There are many different versions of borscht, a reddish-purple Russian soup traditionally made from beetroot. Unlike this interpretation, many are chunky. If you puree the soup as the recipe directs, you don't have to worry about precision when you're chopping.
1 tablespoon canola oil
1 1/2 cups button mushrooms, thinly sliced
1 3/4 cups chopped onion
1 3/4 cups chopped peeled celeriac (celery root)
1/3 cup chopped carrot
1/3 cup chopped parsnip
1 tablespoon tomato paste
7 cups water
1/2 cup light beer
2 1/2 cups shredded red cabbage
2 cups chopped peeled baking potato
2 garlic cloves, crushed
12 ounces sliced peeled beets
3 tablespoons cider vinegar
2 teaspoons sugar
1 teaspoon kosher salt
1/4 teaspoon freshly ground black pepper
1/2 cup sour cream
2 tablespoons chopped fresh dill
How to Make It
Heat oil in a large Dutch oven over medium heat. Add mushrooms to pan; cook 5 minutes, stirring frequently. Add onion; cook 6 minutes. Add celeriac, carrot, and parsnip; cook 4 minutes or until onion is tender, stirring occasionally. Stir in tomato paste. Add 7 cups water and beer; stir well. Reduce heat, and simmer 5 minutes. Stir in cabbage, potato, garlic, and beets; bring to a boil. Reduce heat, and simmer 20 minutes or until vegetables are tender, stirring occasionally. Remove from heat.
Place half of beet mixture in a blender. Remove center piece of blender lid (to allow steam to escape); secure blender lid on blender. Place a clean towel over opening in blender lid (to avoid splatters). Blend until smooth. Pour into a large bowl. Repeat procedure with remaining beet mixture. Stir in vinegar, sugar, salt, and pepper. Ladle 1 1/2 cups soup into each of 8 bowls; top each serving with 1 tablespoon sour cream and 3/4 teaspoon dill.
The simplest way to peel celeriac is to remove the rough, knobby skin with a sharp chef's knife.
I've mad this recipe a few times and always get compliments and find it is a good, winter soup. In general, we've found it tastes better the next day after the flavour develop and that it tastes best when I freeze the leftovers and we eat it a few weeks later. I do make a few standard changes omitting the beer, substituting Jerusalem Artichokes for the potato and increasing the spices. I also very some of the veg depending what I have on hand.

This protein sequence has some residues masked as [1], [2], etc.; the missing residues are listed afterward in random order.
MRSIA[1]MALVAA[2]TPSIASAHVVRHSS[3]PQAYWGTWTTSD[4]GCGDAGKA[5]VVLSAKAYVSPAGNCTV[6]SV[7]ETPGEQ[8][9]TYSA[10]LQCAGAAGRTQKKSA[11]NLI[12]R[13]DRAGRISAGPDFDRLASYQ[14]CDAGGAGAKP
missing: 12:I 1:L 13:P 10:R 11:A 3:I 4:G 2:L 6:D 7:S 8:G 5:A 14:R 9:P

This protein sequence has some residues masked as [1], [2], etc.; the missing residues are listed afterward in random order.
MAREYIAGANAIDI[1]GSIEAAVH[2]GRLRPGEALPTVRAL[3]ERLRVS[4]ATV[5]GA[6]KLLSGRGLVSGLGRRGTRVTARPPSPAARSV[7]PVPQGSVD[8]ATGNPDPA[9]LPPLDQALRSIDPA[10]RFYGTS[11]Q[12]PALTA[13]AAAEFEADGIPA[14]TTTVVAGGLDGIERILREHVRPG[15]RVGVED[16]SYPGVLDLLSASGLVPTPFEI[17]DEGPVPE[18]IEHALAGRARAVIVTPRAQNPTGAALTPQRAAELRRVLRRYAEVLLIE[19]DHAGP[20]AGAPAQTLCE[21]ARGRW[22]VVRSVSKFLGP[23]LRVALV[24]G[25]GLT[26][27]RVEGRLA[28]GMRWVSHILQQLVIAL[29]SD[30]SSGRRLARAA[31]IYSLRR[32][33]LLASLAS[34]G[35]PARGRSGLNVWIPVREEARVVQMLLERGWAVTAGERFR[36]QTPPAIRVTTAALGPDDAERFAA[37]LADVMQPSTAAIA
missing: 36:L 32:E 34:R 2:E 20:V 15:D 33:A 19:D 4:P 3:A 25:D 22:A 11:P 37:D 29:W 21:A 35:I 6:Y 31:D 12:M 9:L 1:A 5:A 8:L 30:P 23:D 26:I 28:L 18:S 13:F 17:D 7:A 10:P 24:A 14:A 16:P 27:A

Just made the borscht based on this recipe. It tastes great. Made some adjustment to it though - skip the blender part completely, didn't add any sugar or potatoes, added bay leaf. The ingredients should not be overcooked. Love it.
First - Borscht is a Ukrainian, not Russian dish.
Second - NO BEER!!! Are you kidding? Of course it will be terrible with it! And no vinegar! And pureeing spoils the Borscht. I once tried to do so for my child - but I understood that this is such a soup that requires chunkiness.
I've been trying different borsch recipes and I definately wouldn't recommend this one, if you're looking for borsch try http://yulinkacooks.blogspot.com/2008/10/borsch-20.html, it's 4-6 hours to make the broth (beef or chicken work equally well) but well worth it.
My daughter and I thought we would try beets because we'd never had them before. I saw this recipe and loved the color, so I made it last night. Unlike some others that posted reviews, I didn't mind the chopping/peeling, so that was no big deal. But the taste, wow, really awful. Tasted like dirt, literally. Don't get me wrong, I like parsnips, turnips, mushrooms and cabbage, so I do like root vegetables, but this was so bad we took a few bites and ran the rest down the disposal. Really bad.